S.W. is not about pretty colours, warm and fuzzies or general references. Far more than F.W. it is about being specific, technical, accurate and doing LOTS of detailed research. You will have to deal with water chemistry issues, matching and calibrating equipment, environmental and dietary needs of flora and fauna, species compatability and interactions etc... The less guessing the better.

For example, the ten gallon tank you refer to (commonly called a "nano" tank) is one of the harder systems to manage properly. While it may seem easy and cheap to "set up" most are doomed to failure due to the difficulty in managing their water chemistries in the longterm.

My best advice would be to spend some time reading the many good articles and topics on this, and other, S.W. related websites. Make yourself familiar with the language and general concepts involved. Either purchase or borrow a good book on saltwater fishkeeping and assess the real costs involved in stocking and maintaining even a small S.W. tank.
Then your posts will be more productive and beneficial for all. It is important to note that, while you are asking the particular questions, many others are viewing these posts and learning from the discussions as well.

Again, best of intentions.
Good luck!
Intelligence is not having all the answers; it's knowing how to think!
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Joined: 07 Feb 2003

PostPosted: 2006.06.27(Tue)3:16    Post subject: Reply with quote

A nano is nice but would be better if you get some experience and knowledge under your belt before attempting it. I'm not sure how much brackish info you checked out or learned but it does have some of the same basics as saltwater. Testing salinity levels, longer cycling, higher pH and alkalinity ranges so it is a start. Best thing would be to read up more before buying anything. Books, saltwater magazines, forum (like this one). Also for a beginner a fish only tank is best with some hardy fish till you get the hang of things. A lot of people use short terms for things, on the reef corner link check out the reefing dictionary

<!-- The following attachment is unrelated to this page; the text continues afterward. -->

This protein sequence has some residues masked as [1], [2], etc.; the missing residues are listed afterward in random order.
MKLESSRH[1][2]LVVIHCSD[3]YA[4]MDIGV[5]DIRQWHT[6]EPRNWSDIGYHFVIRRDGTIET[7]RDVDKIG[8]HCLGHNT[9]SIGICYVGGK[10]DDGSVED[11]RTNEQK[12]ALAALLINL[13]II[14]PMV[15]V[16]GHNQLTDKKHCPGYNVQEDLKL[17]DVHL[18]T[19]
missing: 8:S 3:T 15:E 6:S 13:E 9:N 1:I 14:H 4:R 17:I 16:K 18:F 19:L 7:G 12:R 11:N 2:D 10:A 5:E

If your interested I can put some links up for you

online magazine

setting up, maintaining, and much other info
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Joined: 15 May 2006
Location: Okotoks, AB

PostPosted: 2006.07.10(Mon)16:24    Post subject: Reply with quote

Why not try a FW (FreshWater) tank? FW fish are beautiful, too, and you shouldn't have any problems with doing FW in a ten gallon.
Am I obsessed? Wait a minute... don't answer that!
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Pete Harcoff

Joined: 18 Jun 2005
Location: Canada

PostPosted: 2006.07.10(Mon)17:31    Post subject: Reply with quote

It's generally recommended not to go under 30 gallons for a s/w tank, especially one with fish. Saltwater tanks tend to allow less margin for error and a greater water volume means tank parameters are less likely to go out of whack quickly.

That said, if this is your first aquarium (outside of the betta), you might be better off starting with a freshwater tank. Freshwater tanks tend to be more forgiving than saltwater tanks and there are lots of attractive freshwater species that would work in a 10 gallon.
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Joined: 07 Jul 2006

PostPosted: 2006.07.11(Tue)20:19    Post subject: Reply with quote

If you really want to start with saltwater, try keeping your water stable with just live rock, live sand and a few hermit crabs and snails. Live rock and live sand have tons of tiny ceatures living in them that are fun to watch and pretty much survive with very minimal effort from you. That way you can get a feel for this hobby.

Also check out It's a site with geared toward this specific size of saltwater tank. Plenty of tanks there 30 gallons and under that have been running for years.

Hope that helped.